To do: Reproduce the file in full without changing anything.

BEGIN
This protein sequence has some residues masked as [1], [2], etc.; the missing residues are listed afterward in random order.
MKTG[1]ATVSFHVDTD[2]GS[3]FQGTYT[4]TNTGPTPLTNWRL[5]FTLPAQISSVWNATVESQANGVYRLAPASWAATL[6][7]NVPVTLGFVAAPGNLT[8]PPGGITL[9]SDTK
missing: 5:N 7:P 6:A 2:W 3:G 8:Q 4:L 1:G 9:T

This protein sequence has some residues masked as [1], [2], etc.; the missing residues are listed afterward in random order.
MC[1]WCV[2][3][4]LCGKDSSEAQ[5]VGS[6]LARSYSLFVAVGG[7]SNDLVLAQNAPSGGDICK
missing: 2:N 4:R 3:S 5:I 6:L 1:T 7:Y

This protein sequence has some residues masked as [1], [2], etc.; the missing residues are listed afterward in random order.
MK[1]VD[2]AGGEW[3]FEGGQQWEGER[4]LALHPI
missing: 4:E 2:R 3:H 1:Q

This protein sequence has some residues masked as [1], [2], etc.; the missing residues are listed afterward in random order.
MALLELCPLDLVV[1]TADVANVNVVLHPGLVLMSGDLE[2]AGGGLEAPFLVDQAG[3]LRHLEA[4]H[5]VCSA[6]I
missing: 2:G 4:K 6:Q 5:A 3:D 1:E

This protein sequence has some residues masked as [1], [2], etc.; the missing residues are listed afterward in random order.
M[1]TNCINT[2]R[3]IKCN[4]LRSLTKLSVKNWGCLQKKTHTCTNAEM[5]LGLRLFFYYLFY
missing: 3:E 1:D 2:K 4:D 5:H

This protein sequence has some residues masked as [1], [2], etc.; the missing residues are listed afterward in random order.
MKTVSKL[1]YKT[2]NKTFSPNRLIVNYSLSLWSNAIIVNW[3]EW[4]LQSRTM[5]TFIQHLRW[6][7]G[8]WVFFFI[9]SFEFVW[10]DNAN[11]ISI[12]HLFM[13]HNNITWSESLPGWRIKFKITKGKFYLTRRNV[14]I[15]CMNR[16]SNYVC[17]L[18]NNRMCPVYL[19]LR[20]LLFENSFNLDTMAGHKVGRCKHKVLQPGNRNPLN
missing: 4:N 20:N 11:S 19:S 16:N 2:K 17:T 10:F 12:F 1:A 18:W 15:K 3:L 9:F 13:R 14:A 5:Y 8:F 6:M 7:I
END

This protein sequence has some residues masked as [1], [2], etc.; the missing residues are listed afterward in random order.
MKTG[1]ATVSFHVDTD[2]GS[3]FQGTYT[4]TNTGPTPLTNWRL[5]FTLPAQISSVWNATVESQANGVYRLAPASWAATL[6][7]NVPVTLGFVAAPGNLT[8]PPGGITL[9]SDTK
missing: 5:N 7:P 6:A 2:W 3:G 8:Q 4:L 1:G 9:T

This protein sequence has some residues masked as [1], [2], etc.; the missing residues are listed afterward in random order.
MC[1]WCV[2][3][4]LCGKDSSEAQ[5]VGS[6]LARSYSLFVAVGG[7]SNDLVLAQNAPSGGDICK
missing: 2:N 4:R 3:S 5:I 6:L 1:T 7:Y

This protein sequence has some residues masked as [1], [2], etc.; the missing residues are listed afterward in random order.
MK[1]VD[2]AGGEW[3]FEGGQQWEGER[4]LALHPI
missing: 4:E 2:R 3:H 1:Q

This protein sequence has some residues masked as [1], [2], etc.; the missing residues are listed afterward in random order.
MALLELCPLDLVV[1]TADVANVNVVLHPGLVLMSGDLE[2]AGGGLEAPFLVDQAG[3]LRHLEA[4]H[5]VCSA[6]I
missing: 2:G 4:K 6:Q 5:A 3:D 1:E

This protein sequence has some residues masked as [1], [2], etc.; the missing residues are listed afterward in random order.
M[1]TNCINT[2]R[3]IKCN[4]LRSLTKLSVKNWGCLQKKTHTCTNAEM[5]LGLRLFFYYLFY
missing: 3:E 1:D 2:K 4:D 5:H

This protein sequence has some residues masked as [1], [2], etc.; the missing residues are listed afterward in random order.
MKTVSKL[1]YKT[2]NKTFSPNRLIVNYSLSLWSNAIIVNW[3]EW[4]LQSRTM[5]TFIQHLRW[6][7]G[8]WVFFFI[9]SFEFVW[10]DNAN[11]ISI[12]HLFM[13]HNNITWSESLPGWRIKFKITKGKFYLTRRNV[14]I[15]CMNR[16]SNYVC[17]L[18]NNRMCPVYL[19]LR[20]LLFENSFNLDTMAGHKVGRCKHKVLQPGNRNPLN
missing: 4:N 20:N 11:S 19:S 16:N 2:K 17:T 10:F 12:F 1:A 18:W 15:K 3:L 9:F 13:R 14:A 5:Y 8:F 6:M 7:I